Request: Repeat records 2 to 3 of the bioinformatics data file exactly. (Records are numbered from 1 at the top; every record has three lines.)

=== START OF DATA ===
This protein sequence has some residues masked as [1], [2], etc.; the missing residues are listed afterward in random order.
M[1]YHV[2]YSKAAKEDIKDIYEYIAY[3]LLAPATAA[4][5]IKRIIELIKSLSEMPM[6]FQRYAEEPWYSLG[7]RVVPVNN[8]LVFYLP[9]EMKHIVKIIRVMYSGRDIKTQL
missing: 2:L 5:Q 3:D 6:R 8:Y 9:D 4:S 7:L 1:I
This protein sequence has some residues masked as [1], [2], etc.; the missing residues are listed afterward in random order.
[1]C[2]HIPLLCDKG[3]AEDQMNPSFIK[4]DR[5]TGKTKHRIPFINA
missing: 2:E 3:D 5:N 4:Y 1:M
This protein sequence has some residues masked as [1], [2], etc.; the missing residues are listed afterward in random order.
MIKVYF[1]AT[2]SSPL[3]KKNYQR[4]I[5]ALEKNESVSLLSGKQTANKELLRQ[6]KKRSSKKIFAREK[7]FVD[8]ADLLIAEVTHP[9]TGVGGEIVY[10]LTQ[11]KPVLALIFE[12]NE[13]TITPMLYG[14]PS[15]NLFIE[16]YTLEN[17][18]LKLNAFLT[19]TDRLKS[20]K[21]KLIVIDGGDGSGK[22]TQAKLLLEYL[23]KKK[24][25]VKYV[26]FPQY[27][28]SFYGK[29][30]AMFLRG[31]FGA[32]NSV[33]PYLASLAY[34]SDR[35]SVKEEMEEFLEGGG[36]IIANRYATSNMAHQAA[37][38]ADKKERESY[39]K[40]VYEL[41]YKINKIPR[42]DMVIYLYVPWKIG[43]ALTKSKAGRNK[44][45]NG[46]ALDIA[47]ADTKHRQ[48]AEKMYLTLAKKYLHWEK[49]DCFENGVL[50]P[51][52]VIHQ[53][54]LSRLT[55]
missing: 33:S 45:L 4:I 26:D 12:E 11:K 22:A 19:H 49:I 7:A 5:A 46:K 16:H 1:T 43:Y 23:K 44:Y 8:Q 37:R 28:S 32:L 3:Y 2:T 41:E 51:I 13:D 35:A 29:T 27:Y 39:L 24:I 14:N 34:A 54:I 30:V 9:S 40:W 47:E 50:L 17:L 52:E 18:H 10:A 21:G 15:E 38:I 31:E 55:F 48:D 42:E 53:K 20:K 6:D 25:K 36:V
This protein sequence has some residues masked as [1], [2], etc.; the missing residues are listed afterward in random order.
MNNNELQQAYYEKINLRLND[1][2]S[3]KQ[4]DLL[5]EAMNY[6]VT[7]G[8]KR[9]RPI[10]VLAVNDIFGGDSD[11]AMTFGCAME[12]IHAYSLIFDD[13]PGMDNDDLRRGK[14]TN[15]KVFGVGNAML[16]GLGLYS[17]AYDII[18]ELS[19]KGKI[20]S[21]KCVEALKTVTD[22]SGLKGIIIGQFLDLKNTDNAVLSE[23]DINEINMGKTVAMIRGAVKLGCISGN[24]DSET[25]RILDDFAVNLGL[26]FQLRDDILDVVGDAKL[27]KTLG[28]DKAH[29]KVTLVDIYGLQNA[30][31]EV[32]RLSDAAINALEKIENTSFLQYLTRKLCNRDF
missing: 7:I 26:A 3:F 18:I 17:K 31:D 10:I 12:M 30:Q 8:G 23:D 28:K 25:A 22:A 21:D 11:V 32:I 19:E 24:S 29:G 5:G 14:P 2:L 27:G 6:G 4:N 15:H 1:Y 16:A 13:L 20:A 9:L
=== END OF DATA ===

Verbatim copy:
This protein sequence has some residues masked as [1], [2], etc.; the missing residues are listed afterward in random order.
[1]C[2]HIPLLCDKG[3]AEDQMNPSFIK[4]DR[5]TGKTKHRIPFINA
missing: 2:E 3:D 5:N 4:Y 1:M
This protein sequence has some residues masked as [1], [2], etc.; the missing residues are listed afterward in random order.
MIKVYF[1]AT[2]SSPL[3]KKNYQR[4]I[5]ALEKNESVSLLSGKQTANKELLRQ[6]KKRSSKKIFAREK[7]FVD[8]ADLLIAEVTHP[9]TGVGGEIVY[10]LTQ[11]KPVLALIFE[12]NE[13]TITPMLYG[14]PS[15]NLFIE[16]YTLEN[17][18]LKLNAFLT[19]TDRLKS[20]K[21]KLIVIDGGDGSGK[22]TQAKLLLEYL[23]KKK[24][25]VKYV[26]FPQY[27][28]SFYGK[29][30]AMFLRG[31]FGA[32]NSV[33]PYLASLAY[34]SDR[35]SVKEEMEEFLEGGG[36]IIANRYATSNMAHQAA[37][38]ADKKERESY[39]K[40]VYEL[41]YKINKIPR[42]DMVIYLYVPWKIG[43]ALTKSKAGRNK[44][45]NG[46]ALDIA[47]ADTKHRQ[48]AEKMYLTLAKKYLHWEK[49]DCFENGVL[50]P[51][52]VIHQ[53][54]LSRLT[55]
missing: 33:S 45:L 4:I 26:D 12:E 11:K 22:A 19:H 49:I 7:A 5:A 46:K 16:H 1:T 43:Y 23:K 44:Y 8:Q 37:R 28:S 32:L 3:Y 2:T 41:E 51:I 13:D 35:A 29:T 27:Y 39:L 24:I 14:N 34:A 54:I 30:V 9:S 40:W 47:E 50:L 17:L 52:E 18:H 10:A 21:G 15:E 38:I 31:E 55:F 48:D 42:E 53:K 20:K 6:D 25:K 36:V